Mimi Parker spent nearly 30 years in Low alongside her husband, Alan Sparhawk, anchoring the indie rock institution with her spacious drumming and plaintive soprano. She called on her training as a snare player in her junior high school band to come up with a sparse kit and minimalist style: Parker would perform standing upright behind a carefully arranged tom, snare and cymbals, using padded mallets and soft brushes to create gently pulsing, patient rhythms that served as a counterpoint to Sparhawk’s more anarchic guitar playing. As a vocalist, she sang as if she were a member of a larger church chorus, even when she was on lead. Her delivery was as unwavering and understated as her rhythms, offered with the tenderness of someone who might sing you to sleep—even when the music around her was more apt to score a waking nightmare.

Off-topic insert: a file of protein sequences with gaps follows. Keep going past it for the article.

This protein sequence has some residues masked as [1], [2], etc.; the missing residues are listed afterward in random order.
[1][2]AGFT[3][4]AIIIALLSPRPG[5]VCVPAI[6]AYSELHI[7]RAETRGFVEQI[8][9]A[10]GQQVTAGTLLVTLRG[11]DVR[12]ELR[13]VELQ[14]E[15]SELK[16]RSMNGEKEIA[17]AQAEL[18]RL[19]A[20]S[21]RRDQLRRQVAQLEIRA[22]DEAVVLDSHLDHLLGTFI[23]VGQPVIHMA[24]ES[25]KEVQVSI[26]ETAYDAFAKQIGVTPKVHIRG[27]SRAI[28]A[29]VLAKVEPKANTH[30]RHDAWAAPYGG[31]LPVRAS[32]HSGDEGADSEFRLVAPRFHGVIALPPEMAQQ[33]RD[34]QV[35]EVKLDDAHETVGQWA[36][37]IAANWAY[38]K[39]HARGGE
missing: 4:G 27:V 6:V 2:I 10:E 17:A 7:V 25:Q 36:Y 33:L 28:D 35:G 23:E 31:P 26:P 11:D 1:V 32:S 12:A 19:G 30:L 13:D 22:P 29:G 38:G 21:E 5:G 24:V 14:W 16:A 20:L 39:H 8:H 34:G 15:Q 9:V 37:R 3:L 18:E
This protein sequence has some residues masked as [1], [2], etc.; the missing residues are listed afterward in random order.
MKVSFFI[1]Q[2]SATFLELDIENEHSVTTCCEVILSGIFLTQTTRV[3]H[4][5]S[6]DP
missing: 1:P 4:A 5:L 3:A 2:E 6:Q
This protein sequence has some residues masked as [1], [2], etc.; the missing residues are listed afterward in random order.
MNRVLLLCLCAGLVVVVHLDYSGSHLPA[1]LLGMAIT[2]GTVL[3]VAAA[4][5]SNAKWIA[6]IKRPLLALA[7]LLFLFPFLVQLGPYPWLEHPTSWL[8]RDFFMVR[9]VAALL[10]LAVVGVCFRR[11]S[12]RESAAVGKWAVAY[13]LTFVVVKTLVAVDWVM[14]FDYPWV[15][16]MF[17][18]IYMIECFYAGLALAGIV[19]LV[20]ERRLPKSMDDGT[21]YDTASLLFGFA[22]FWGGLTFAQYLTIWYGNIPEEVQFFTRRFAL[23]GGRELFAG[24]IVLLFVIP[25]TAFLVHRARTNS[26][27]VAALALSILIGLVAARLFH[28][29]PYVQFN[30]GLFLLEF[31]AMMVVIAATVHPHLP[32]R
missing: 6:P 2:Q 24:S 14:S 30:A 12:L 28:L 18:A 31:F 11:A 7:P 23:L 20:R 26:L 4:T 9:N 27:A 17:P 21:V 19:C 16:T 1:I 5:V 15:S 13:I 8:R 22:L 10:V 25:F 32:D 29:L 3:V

In the earliest years of the band, Parker’s vocals played more of a complementary role, adding ethereal harmonies to Sparhawk’s melodies and only taking the lead on two or three tracks per album. But over time her songwriting came to the fore, especially as the band moved into their final, critically acclaimed era of electronic reinvention. Looking back on Parker’s body of work—and attempting to come to terms with the fact that it is, now, complete—it’s easy to see how her lyrics and melodies stand out as some of Low’s most emotionally resonant.
Check out the article for six chronologically listed songs that “highlight Parker’s quest for calmness and beauty amid chaos”, several of which I played on the 221110 show.